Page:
by Gary Harding, 466th Bomb Group, US Army Air Corps
Forty years ago, on this date, the Japanese attacked the island of Oahu, bombing, strafing and torpedoing the military bases of Pearl Harbor, Kaneohe Bay, Hickam Field and Wheeler Field. I was based at Kaneohe Bay with Patrol Squadron Eleven composed of 12 PBY-5 seaplanes. We were formerly VP-23 based at Pearl Harbor and had only been based at Kaneohe Bay a short time. Our planes were new having been flown from San Diego on 27 and 28 October 1941. I was an Aviation Radioman First Class assigned to squadron aircraft #7, normally flown by the squadron Executive Officer. I also was the radio section leader with the duty Saturday Dec. 6, 1941. We manned a teletype machine on the second deck of the hangar, which was connected to the other squadrons and base communications at Kaneohe. We were not in communication with Pearl Harbor or other stations. Our planes were topped off with fuel and machine gun ammo was aboard plus some of our personal gear as we were standing by to deploy to Midway Island. Planes, in those days, were parked in near rows and ours were no exception, being tied down both on the west and south sides of the hangar.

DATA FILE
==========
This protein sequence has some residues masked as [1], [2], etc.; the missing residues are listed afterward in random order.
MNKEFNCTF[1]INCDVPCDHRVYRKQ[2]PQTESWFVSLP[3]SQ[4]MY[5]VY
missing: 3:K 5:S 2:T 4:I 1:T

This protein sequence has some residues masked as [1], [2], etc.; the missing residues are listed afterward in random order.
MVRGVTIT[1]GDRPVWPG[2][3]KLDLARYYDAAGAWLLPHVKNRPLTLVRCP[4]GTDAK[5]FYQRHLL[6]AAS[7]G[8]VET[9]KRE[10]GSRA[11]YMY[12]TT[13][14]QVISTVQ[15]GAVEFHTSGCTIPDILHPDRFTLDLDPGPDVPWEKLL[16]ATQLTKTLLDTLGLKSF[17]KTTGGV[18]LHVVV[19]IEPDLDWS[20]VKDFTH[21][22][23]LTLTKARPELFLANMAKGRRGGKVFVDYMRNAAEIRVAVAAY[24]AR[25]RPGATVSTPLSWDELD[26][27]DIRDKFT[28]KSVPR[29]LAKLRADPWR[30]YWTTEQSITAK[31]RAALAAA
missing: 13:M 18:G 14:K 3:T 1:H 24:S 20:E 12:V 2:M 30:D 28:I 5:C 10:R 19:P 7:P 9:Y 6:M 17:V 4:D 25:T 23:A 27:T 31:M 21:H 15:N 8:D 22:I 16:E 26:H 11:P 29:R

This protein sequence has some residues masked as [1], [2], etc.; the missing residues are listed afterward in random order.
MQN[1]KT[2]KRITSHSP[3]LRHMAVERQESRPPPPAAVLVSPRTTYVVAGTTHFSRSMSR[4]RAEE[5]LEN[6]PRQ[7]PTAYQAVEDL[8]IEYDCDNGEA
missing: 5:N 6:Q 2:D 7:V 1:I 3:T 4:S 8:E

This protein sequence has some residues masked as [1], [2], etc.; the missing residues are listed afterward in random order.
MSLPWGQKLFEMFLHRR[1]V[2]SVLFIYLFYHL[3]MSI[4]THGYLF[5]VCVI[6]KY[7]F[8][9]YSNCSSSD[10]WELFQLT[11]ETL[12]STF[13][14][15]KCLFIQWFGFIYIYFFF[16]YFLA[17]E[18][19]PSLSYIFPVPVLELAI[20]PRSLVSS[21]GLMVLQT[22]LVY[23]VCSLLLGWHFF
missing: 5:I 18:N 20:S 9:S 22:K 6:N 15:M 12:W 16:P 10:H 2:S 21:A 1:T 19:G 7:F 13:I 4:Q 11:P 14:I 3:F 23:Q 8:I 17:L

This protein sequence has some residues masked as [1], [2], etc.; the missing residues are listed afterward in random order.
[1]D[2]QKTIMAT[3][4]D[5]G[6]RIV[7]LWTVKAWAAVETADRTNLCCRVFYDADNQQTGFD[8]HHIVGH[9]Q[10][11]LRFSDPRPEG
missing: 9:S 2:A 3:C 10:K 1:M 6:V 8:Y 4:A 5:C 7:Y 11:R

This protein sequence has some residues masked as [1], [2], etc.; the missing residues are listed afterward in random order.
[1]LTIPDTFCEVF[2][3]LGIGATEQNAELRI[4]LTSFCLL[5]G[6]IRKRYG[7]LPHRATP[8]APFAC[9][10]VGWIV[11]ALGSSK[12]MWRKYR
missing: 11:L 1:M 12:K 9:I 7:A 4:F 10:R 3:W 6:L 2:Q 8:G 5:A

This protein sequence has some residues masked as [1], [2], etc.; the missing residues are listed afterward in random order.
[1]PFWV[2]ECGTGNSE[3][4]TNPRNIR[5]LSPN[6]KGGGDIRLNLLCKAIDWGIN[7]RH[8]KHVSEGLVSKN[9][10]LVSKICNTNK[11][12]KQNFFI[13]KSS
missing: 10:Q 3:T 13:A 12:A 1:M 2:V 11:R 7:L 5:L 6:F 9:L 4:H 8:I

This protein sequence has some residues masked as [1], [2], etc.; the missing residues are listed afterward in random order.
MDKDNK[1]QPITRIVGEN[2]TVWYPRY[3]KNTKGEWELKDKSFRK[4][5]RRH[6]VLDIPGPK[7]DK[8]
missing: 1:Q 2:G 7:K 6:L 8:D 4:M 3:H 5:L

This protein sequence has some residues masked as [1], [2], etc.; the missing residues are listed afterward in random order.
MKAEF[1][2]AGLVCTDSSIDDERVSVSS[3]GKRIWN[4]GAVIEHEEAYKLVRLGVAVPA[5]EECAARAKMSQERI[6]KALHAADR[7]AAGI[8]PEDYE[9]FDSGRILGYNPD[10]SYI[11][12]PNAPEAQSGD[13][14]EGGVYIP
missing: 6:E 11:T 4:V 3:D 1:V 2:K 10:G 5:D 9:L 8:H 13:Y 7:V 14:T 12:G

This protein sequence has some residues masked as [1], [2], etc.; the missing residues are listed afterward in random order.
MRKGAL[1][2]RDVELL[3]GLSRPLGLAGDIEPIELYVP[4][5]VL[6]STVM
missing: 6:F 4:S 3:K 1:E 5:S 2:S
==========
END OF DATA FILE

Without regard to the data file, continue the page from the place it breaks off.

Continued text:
Memories fade after forty years but what follows is to the best of my recollection.
I reported to the hangar at about 7am to check messages and prepare to turn the duty over to my relief. I parked my car across the street from the hangar and directly in line with parked aircraft. The windows were rolled up and the doors locked. Another squadron at Kaneohe had at least one PBY moored in the bay simulating advanced base conditions.